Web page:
The Road to the Everlasting Battery 

Could an everlasting battery ever be possible? We will need to look to some history before answering that question. 

Since they were first developed and brought to the market in the early 1990s, the lithium-ion battery has revolutionized the energy industry. Batteries have been around for a very long time, and everyone is familiar with their traditional uses – TV remotes, children’s toys, flashlights, and so on. The lithium-ion cell vastly expanded all of those uses, not only by making possible rechargeable batteries that can undergo many more charge cycles but also by making possible the smart battery. This is a battery system that can report its level of depletion and alert the user when a charge is needed. Today, everyone who owns either a smartphone or a laptop will be aware of this technology, all made possible by the lithium-ion cell

Of course, the lithium-ion battery packs that powered electronic devices in the 1990s were hardly sufficient for more energy-intensive uses. But today, all we need do is look to the electric car to know that this is no longer the case. Batteries have been advancing at an incredible rate. 

What’s Next? 

So, this then begs the question – what’s next? To answer that, we need to talk in terms of timescales. As things stand, new lithium-ion battery technologies are being developed all the time. Or, in other words, that process of refinement is continuing apace and showing no signs of slowing down. Lithium-ion batteries can now power heavy machinery and tools and has made possible useful household products such as the USB rechargeable batteries developed by companies like Pale Blue Earth in Utah.

However, this technology does not have endless potential. Eventually, certain limitations of lithium-ion technology will ensure that it itself is eventually surpassed. But what comes after lithium-ion? Well, one of the more idealistic – and some would say fanciful – new technologies being discussed is the so-called everlasting battery.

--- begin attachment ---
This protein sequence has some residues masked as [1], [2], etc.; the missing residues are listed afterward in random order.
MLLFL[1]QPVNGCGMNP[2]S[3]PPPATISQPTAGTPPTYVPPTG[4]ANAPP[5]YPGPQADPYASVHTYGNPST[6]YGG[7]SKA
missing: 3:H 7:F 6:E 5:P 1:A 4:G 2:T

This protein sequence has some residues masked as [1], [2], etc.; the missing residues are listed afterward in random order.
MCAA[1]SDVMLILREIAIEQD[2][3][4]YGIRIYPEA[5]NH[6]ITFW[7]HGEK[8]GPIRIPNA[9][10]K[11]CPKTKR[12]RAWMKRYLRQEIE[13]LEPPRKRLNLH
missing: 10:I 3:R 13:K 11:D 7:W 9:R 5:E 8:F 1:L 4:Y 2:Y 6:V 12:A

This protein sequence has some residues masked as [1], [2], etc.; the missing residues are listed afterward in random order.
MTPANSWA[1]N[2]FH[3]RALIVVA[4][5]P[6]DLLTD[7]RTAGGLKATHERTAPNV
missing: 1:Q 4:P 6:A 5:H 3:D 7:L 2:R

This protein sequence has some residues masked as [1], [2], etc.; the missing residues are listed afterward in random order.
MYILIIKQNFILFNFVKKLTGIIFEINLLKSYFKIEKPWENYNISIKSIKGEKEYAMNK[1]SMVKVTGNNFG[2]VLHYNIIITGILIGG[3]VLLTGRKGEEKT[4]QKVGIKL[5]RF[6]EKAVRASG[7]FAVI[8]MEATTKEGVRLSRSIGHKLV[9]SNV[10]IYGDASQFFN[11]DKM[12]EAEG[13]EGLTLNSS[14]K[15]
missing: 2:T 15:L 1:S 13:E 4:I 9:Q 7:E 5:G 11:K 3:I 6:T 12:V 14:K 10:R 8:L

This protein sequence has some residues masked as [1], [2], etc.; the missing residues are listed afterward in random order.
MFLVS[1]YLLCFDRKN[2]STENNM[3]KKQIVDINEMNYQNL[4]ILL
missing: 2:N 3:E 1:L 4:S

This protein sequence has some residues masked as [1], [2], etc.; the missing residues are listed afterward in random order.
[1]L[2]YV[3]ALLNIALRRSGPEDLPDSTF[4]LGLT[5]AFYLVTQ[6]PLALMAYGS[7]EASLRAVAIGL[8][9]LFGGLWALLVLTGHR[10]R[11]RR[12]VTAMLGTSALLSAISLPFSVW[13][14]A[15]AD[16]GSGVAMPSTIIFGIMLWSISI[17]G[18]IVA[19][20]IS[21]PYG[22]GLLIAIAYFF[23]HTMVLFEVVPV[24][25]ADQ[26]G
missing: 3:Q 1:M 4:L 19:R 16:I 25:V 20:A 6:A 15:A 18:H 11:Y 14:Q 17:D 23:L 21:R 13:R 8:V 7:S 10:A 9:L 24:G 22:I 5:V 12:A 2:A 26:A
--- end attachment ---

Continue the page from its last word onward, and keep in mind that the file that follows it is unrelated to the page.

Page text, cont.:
Everlasting Batteries 

First off, as the pedants out there will remind you, an everlasting battery is strictly impossible. As amazing as new battery technologies are it is not possible to break the second law of thermodynamics. A battery stores energy and releases it, and that energy will sadly always be finite. But that is not what is meant when people refer to everlasting batteries. Instead, we are talking here about rechargeable batteries that can be charged and discharged many more times than lithium-ion batteries – and we mean many more times. 

Nanowire Technology 

In fact, these so-called everlasting batteries – or a single cell thereof – can be charged and discharged up to 200,000 times. For perspective, this is far in advance of a single lithium-ion cell, which boasts only up to around a thousand discharge and recharge cycles. And when we consider that these batteries could potentially have inbuilt mechanisms that could draw energy from solar power or elsewhere, it’s easy to see how the name “everlasting battery” came about. These batteries would indeed appear to be everlasting. 

The technology that has been theoretically demonstrated as making this possible is so-called nano-wire technology. Nanowire technology refers to the use of a gold nanowire coated in a manganese dioxide shell, in turn encased in an electrolyte made of a special gel. Where previously 7,000 charge cycles without any detectable loss of capacity was the experimental upper limit in battery experiments, these batteries can handle 200,000. Furthermore, this is only the point that any loss of capacity is detected, not the point where the battery dies for good. 

So, while the term “everlasting” may be technically a misnomer, there is no denying that nanowire batteries get pretty damn close.